Becoming a homeowner is a rite of passage – one that will probably empty your CPF account, and possibly lock you into a 25 year loan. Yup, buying a HDB flat is a huge commitment, and before you go ahead and buy your first flat, here are a few things that you need to do.
#1: Work out your finances before buying your HDB flat
Given the chance, we’d all opt to live in luxury condominiums (and in the penthouse apartments of these condominiums, no less). But that isn’t realistic – so to have a better idea of what you can or can’t afford, go ahead and utilize the CPF Board’s Our First Home Calculator.
If you’re eligible for HDB’s grants, those will help to make a dent in the total amount you’ll have to fork out. However, do also account for all the hidden costs that will surface once you do decide to purchase a flat. These include stamp duty, legal fees, fire insurance, your agent’s commission, and of course, renovation fees.
#2: Decide on your top priorities
Again, in an ideal world, you’d be able to buy a home that ticks all your boxes. Located on a high level. Near to public transport. In a central area of Singapore. Not nearby any industrial areas or cemeteries.
But because this is real life we’re talking about, you’re going to have to sort out your list of criteria into “Must haves” and “Nice to haves”. If you’re too fussy, you’ll never find a HDB flat which lives up to your exacting standards. So just pick one or two most important priorities that you’d like to focus on, and loosen up when it comes to the other stuff.
#3: Decide which loan to get
Your options are to either get an HDB loan, or a bank loan.
There are pros and cons to each. With a HDB loan, you’re paying a fixed interest rate of 2.6%, with interest being charged at 7.5% for late payments. If you’re in a bit of a pinch, you might be able to defer your payments; you can also pay your down payment using CPF funds instead of cold, hard cash.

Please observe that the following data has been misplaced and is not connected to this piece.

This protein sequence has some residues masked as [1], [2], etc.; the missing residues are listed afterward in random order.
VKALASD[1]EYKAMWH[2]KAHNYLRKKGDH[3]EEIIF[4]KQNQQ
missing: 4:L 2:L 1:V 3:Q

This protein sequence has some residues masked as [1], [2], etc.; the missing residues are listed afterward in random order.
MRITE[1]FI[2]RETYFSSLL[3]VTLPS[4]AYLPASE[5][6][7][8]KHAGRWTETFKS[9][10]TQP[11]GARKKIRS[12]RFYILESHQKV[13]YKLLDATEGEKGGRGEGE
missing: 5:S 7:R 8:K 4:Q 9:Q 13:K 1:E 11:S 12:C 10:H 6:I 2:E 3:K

On the other hand, banks are currently offering lower interest rates (these range from 1.3% to 2.4% at the time of writing). That having been said, these interest rates may fluctuate from year to year, so it’s hard to tell if you’ll actually save on interest in the long run. Late payment is charged at a whopping 24% interest per annum, and with your down payment, you’re required to put at least 5% cash upfront.
#4: Find your dream home
If you’re getting a BTO flat, check out our BTO guide here. The process is fairly straightforward: you apply for a flat, get your queue number, and on your appointment date, select a unit of your choice (which hasn’t already been picked).
If you’re purchasing a resale flat, be prepared to spend plenty of time viewing flats. To make the process as efficient as possible, arrange to view several flats within a specific neighbourhood on the same day. To keep things organized, prepare an Excel spreadsheet listing the flat’s details – its address, size, orientation, asking price, as well as the number of years it has left on its lease. Once you’ve found a flat that you’re happy with, make an offer, and cross your fingers.
When you’re taking the plunge and buying your first HDB flat, being kiasu really does pay off. The more research you do, the more likely you’ll end up with a HDB flat that you’ll be happy to call home. Have fun house hunting!